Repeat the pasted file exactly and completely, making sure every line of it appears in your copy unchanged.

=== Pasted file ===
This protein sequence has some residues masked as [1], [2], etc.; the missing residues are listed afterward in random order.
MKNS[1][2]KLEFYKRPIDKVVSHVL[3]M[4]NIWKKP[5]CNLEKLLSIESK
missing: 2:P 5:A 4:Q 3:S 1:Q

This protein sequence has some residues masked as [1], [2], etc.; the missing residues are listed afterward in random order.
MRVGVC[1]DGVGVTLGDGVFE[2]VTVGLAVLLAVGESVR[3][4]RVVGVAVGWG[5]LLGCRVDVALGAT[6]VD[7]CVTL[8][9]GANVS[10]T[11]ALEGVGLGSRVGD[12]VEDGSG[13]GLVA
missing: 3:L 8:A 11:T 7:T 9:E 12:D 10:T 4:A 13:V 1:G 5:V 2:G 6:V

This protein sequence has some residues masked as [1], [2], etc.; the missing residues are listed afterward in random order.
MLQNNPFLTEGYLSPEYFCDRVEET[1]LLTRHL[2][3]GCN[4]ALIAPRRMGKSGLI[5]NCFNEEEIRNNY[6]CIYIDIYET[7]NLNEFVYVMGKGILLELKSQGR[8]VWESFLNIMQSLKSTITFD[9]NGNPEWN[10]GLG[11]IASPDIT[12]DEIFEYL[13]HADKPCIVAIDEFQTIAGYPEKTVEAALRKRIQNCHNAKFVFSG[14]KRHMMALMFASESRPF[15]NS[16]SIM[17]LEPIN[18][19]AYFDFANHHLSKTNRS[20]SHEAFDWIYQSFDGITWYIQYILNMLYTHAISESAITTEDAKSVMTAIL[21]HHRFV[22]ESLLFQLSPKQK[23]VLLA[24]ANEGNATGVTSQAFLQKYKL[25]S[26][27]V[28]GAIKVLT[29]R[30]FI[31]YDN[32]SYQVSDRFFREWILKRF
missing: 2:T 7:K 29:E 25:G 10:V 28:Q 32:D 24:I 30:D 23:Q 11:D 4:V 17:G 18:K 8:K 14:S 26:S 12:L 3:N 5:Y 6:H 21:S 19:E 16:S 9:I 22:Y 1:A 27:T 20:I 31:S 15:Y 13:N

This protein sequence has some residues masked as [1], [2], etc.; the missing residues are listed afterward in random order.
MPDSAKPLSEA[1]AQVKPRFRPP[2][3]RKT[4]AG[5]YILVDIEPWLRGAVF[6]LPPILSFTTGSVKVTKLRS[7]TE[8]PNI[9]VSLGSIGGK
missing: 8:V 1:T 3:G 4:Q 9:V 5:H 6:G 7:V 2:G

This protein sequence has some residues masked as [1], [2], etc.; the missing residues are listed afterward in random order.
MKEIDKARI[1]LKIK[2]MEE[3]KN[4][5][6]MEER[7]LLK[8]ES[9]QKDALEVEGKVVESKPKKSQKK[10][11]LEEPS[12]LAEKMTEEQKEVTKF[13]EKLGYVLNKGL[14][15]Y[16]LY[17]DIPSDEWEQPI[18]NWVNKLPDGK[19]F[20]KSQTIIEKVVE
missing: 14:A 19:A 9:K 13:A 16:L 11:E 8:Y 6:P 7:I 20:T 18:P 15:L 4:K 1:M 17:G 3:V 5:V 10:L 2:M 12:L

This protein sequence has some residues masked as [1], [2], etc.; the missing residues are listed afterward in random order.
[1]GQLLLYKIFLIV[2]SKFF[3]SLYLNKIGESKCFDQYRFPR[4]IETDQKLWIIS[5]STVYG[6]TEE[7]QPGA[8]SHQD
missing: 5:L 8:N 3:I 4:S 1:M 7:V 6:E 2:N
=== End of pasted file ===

This protein sequence has some residues masked as [1], [2], etc.; the missing residues are listed afterward in random order.
MKNS[1][2]KLEFYKRPIDKVVSHVL[3]M[4]NIWKKP[5]CNLEKLLSIESK
missing: 2:P 5:A 4:Q 3:S 1:Q

This protein sequence has some residues masked as [1], [2], etc.; the missing residues are listed afterward in random order.
MRVGVC[1]DGVGVTLGDGVFE[2]VTVGLAVLLAVGESVR[3][4]RVVGVAVGWG[5]LLGCRVDVALGAT[6]VD[7]CVTL[8][9]GANVS[10]T[11]ALEGVGLGSRVGD[12]VEDGSG[13]GLVA
missing: 3:L 8:A 11:T 7:T 9:E 12:D 10:T 4:A 13:V 1:G 5:V 2:G 6:V

This protein sequence has some residues masked as [1], [2], etc.; the missing residues are listed afterward in random order.
MLQNNPFLTEGYLSPEYFCDRVEET[1]LLTRHL[2][3]GCN[4]ALIAPRRMGKSGLI[5]NCFNEEEIRNNY[6]CIYIDIYET[7]NLNEFVYVMGKGILLELKSQGR[8]VWESFLNIMQSLKSTITFD[9]NGNPEWN[10]GLG[11]IASPDIT[12]DEIFEYL[13]HADKPCIVAIDEFQTIAGYPEKTVEAALRKRIQNCHNAKFVFSG[14]KRHMMALMFASESRPF[15]NS[16]SIM[17]LEPIN[18][19]AYFDFANHHLSKTNRS[20]SHEAFDWIYQSFDGITWYIQYILNMLYTHAISESAITTEDAKSVMTAIL[21]HHRFV[22]ESLLFQLSPKQK[23]VLLA[24]ANEGNATGVTSQAFLQKYKL[25]S[26][27]V[28]GAIKVLT[29]R[30]FI[31]YDN[32]SYQVSDRFFREWILKRF
missing: 2:T 7:K 29:E 25:G 10:V 28:Q 32:D 24:I 30:D 23:Q 11:D 4:V 17:G 18:K 8:K 14:S 26:S 12:L 3:N 5:Y 6:H 21:S 19:E 16:S 9:I 22:Y 1:A 27:T 20:I 31:S 15:Y 13:N

This protein sequence has some residues masked as [1], [2], etc.; the missing residues are listed afterward in random order.
MPDSAKPLSEA[1]AQVKPRFRPP[2][3]RKT[4]AG[5]YILVDIEPWLRGAVF[6]LPPILSFTTGSVKVTKLRS[7]TE[8]PNI[9]VSLGSIGGK
missing: 8:V 1:T 3:G 4:Q 9:V 5:H 6:G 7:V 2:G

This protein sequence has some residues masked as [1], [2], etc.; the missing residues are listed afterward in random order.
MKEIDKARI[1]LKIK[2]MEE[3]KN[4][5][6]MEER[7]LLK[8]ES[9]QKDALEVEGKVVESKPKKSQKK[10][11]LEEPS[12]LAEKMTEEQKEVTKF[13]EKLGYVLNKGL[14][15]Y[16]LY[17]DIPSDEWEQPI[18]NWVNKLPDGK[19]F[20]KSQTIIEKVVE
missing: 14:A 19:A 9:K 13:A 16:L 11:E 8:Y 6:P 7:I 20:T 18:P 15:L 4:K 1:M 17:G 3:V 5:V 10:L 2:M 12:L

This protein sequence has some residues masked as [1], [2], etc.; the missing residues are listed afterward in random order.
[1]GQLLLYKIFLIV[2]SKFF[3]SLYLNKIGESKCFDQYRFPR[4]IETDQKLWIIS[5]STVYG[6]TEE[7]QPGA[8]SHQD
missing: 5:L 8:N 3:I 4:S 1:M 7:V 6:E 2:N